Cast: Daniel Craig, Rooney Mara, Christopher Plummer, Stellan Skarsgård, Joely Richardson, Steven Berkoff, Robin Wright, Yorick van Wageningen
Director: David Fincher
Runtime: 158 min.
Verdict: A case could be made that this is Mr. Fincher’s most ambitious film.
Genre: Thriller, Drama
(Note: If you haven’t seen the Swedish film, or haven’t read the books, there might be some spoilers here. In fact, there are. So yeah, be warned. I would suggest watching the film and maybe then returning.)
It’s only right that Mr. Fincher stages the narrative’s most significant moment around a door, subtly hinting at the dynamics at play here in The Girl With The Dragon Tattoo. I am essentially a monkey when it comes to using any editing software, not that I have ventured beyond Windows Moviemaker, and I would be much obliged if someone were to make something of a video review that concentrates around the doors here. Or the windows and the panes. Or the walls. Maybe even the tables. Or maybe all of them. I have a hunch that little video might very well capture the essence of Mr. Fincher’s film. There is some remarkable leverage drawn from these spatial dividers almost tempting me to go for my usual framegrab-play. Michel Blomkvist (Mr. Craig) knocks on Lisbeth Salander’s door (Ms. Mara), and the little girl is startled. She cautiously, and maybe even nervously, opens it, just a wee bit, and Michel, in a display of a behavior that is at once both paternal (patronizing) and masculine (self-righteous), pulls the door open wide and walks in. Little Lisbeth, who has had to put up with men invading her space (every which way), is startled and jumps back. For a movie that has been adapted from a book that was titled The Men Who Hate Women (a little harsh, I’ve to say), this pivotal moment, where the multiple narratives join each other, just about says everything. I’m not sure if my categorization of Michel’s behavior is bang on, but dear reader, I hope you get the drift. And he’s the “clean” guy.
Now, that’s a point for later. What draws our attention upfront is the amount of action that is staged around doors and windows, with characters walking in and walking out or resting on the jambs, or using the separation as a means of protecting their privacy. Michel walks out of a building only to walk into a horde of reporters, walks away from them, walks into a café only to find the news channel flashing his legal problems, and he walks out, and walks into his office only to find all the news reporters staring at him. We think this guy’s privacy is more or less screwed, and just about the time Michel expresses his desire to go home and crawl under the duvet for a week the film quite amusingly intercuts to Dirch Frode examining a file containing a detailed background check on Michel done by Lisbeth Salander (Ms. Mara), who, in her turn, knows a whole lot more than what’s inside the report. I mean, like bank statements and sexual inclinations. So yeah, the invasion of Michel’s privacy is complete, and barely nine minutes into the narrative Mr. Fincher quite neatly sets up not merely the dominant theme but what would be the dominant technique to help read it. And he uses this moment, through Lisbeth’s coiled body (there’s some intercutting here as well, between her walk to the office and the conference room waiting for her), and through orienting the composition around her and allowing her the privilege to sketch her own private space, to establish her and her privacy, which I guess is pretty wicked. I mean, people sitting across long tables protecting themselves over the corpse of another man’s privacy does make you chuckle, no?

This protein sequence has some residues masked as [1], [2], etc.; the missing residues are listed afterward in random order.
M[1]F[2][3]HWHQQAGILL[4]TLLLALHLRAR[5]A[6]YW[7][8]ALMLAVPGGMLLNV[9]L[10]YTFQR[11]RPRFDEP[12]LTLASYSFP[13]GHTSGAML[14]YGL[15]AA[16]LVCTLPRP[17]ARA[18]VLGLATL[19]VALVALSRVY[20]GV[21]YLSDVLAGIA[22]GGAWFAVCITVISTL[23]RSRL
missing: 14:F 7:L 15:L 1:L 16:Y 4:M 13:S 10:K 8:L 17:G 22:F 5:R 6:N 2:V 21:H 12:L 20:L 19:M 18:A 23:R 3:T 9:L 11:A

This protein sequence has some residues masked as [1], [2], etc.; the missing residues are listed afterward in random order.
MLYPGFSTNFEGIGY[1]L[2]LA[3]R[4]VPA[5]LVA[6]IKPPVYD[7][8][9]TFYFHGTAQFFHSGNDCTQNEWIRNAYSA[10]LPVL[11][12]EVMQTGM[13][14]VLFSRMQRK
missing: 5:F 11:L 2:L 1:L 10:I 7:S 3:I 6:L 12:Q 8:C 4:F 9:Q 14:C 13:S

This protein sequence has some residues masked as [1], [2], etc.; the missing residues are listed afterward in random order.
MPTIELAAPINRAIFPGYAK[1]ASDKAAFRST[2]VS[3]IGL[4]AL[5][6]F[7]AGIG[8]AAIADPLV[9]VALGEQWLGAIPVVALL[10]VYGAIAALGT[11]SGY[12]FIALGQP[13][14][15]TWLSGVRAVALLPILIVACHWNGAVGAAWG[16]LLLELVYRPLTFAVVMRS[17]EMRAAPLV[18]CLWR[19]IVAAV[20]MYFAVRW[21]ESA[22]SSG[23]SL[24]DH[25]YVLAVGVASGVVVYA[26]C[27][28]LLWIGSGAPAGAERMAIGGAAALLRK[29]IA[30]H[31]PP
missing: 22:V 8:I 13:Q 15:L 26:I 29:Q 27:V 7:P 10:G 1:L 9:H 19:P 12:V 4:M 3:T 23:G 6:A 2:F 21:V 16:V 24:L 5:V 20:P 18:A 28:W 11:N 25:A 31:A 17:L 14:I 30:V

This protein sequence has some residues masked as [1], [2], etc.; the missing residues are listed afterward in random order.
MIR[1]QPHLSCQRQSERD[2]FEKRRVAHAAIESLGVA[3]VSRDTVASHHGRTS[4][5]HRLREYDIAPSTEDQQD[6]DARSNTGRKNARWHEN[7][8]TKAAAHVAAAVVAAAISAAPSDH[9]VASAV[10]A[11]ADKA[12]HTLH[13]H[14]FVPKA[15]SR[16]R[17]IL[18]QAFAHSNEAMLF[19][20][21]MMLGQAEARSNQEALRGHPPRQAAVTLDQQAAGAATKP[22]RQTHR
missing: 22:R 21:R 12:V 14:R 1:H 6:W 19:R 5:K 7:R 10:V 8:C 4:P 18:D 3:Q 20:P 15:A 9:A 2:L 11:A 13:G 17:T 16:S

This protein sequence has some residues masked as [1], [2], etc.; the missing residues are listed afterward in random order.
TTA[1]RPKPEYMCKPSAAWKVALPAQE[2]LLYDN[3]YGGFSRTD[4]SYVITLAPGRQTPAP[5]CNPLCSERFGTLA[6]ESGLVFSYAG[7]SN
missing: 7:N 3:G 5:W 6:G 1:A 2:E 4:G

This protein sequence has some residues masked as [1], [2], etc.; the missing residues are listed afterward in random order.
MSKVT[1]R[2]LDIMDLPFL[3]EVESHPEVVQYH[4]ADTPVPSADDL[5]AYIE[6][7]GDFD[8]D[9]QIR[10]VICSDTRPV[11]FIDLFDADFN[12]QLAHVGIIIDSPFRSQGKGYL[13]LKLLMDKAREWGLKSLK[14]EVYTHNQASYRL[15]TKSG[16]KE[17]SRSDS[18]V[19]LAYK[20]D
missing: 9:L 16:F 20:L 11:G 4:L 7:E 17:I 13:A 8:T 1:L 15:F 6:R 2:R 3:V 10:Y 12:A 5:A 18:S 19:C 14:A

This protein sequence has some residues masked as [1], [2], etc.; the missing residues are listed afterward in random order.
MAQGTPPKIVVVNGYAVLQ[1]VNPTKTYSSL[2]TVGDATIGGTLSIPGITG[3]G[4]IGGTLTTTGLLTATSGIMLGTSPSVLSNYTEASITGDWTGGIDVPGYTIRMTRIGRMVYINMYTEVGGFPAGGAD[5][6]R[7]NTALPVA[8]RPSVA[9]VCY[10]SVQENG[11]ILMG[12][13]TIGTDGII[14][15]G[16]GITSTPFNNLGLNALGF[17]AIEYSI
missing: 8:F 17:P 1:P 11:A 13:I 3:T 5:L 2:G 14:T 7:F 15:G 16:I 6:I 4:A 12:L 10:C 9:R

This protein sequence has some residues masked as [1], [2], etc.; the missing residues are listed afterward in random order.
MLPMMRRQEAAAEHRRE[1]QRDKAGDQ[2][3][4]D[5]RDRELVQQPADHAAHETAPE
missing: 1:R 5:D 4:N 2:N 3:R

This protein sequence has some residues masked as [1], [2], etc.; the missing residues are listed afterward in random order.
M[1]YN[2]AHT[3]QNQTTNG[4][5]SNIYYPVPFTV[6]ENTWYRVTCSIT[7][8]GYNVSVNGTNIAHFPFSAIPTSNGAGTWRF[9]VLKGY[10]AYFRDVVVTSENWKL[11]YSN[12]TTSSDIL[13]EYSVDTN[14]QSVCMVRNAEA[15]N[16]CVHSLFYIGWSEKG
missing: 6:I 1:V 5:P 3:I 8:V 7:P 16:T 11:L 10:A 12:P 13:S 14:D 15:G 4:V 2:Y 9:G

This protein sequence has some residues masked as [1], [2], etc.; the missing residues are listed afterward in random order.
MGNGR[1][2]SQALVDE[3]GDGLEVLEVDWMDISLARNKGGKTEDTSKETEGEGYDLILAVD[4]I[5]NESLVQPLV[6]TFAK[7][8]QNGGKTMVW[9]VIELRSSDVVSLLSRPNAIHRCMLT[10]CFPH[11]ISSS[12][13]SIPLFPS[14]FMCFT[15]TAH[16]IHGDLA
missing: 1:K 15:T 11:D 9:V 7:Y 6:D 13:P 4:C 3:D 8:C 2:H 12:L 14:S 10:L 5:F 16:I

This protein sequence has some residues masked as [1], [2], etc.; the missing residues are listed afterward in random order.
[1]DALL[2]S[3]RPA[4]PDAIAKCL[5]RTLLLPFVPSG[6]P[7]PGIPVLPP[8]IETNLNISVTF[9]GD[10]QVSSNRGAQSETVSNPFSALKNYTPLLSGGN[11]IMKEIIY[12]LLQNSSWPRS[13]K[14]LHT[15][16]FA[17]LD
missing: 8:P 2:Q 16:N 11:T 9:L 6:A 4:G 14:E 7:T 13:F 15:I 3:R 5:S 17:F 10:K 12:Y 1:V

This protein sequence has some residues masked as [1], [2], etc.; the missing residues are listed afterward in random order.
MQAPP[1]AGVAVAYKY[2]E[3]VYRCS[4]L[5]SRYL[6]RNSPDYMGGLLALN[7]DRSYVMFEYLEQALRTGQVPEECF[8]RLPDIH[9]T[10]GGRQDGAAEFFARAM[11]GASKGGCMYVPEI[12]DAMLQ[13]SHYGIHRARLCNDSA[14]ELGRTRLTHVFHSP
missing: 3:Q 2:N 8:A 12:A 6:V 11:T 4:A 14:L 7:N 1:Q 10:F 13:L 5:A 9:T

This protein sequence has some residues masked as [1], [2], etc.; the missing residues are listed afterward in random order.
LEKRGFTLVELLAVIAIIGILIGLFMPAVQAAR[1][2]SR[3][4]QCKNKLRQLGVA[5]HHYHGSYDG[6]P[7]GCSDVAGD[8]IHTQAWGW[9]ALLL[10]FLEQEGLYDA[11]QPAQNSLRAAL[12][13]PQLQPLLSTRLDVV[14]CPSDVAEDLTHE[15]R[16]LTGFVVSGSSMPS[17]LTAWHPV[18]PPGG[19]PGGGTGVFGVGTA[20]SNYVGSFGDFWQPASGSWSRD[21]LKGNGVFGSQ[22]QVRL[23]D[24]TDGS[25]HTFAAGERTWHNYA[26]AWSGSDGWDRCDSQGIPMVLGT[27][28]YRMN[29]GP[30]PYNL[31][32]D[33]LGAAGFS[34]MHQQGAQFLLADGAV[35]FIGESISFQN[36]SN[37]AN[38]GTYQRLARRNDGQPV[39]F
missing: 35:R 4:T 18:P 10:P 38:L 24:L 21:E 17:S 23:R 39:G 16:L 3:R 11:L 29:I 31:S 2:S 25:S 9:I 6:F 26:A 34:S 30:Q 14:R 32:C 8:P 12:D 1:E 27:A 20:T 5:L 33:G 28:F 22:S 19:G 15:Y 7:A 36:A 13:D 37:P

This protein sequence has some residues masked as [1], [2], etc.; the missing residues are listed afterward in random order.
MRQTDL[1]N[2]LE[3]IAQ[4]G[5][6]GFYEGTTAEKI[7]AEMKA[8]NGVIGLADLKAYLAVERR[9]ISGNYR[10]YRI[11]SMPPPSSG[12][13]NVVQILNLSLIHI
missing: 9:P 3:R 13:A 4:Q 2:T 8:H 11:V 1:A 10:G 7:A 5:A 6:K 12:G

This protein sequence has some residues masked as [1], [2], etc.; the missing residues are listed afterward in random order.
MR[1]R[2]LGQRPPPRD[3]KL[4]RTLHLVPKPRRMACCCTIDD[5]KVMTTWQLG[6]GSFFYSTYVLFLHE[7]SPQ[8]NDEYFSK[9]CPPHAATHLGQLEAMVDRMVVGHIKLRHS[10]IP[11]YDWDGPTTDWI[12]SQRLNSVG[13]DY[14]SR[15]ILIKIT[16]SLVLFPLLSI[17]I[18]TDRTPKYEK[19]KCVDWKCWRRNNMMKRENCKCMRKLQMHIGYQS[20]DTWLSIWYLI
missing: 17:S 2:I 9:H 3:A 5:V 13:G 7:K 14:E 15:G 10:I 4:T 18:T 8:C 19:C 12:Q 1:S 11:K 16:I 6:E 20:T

Mr. Fincher does have a lot on his plate to narrate, and it pays to be precise and economic drawing upon so many elements – textual, sub-textual, and extra-textual – and depositing them layer by layer making a film so immense I still have no idea how to structure my piece here. I’m like an ant chewing the bark of a tree, or something to that effect. So what I would do is continue in this direction, maybe for a paragraph or two, who knows maybe even more, and see if it can lead me inside. Michel, running away from his legal problems in
finds some sort of reprieve in the case of an old man’s murdered granddaughter.
The old man is Henrik Vanger (Mr. Plummer), and the granddaughter was Harriet
(Ms. Moa Garpendal), and in one brilliant crosscut that also serves as Soviet
montage, Mr. Fincher links Lisbeth leaving and closing the door behind and
Harriet sitting under the sun who turns and looks at us, linking not merely the
two little girls but probably the past and the present. I suspect, the latter
linkage finds a lot more weight in Mr. Stieg Larsson’s novels (I haven’t read
them), considering he was so concerned about Right Wing extremism in Swedish
society. As for Mr. Fincher, he takes these concerns as a given, and builds his
film upon them. Now back to Harriet and Lisbeth, and look at them below and
tell me they don’t resemble, especially with their missing eyebrows. Stockholm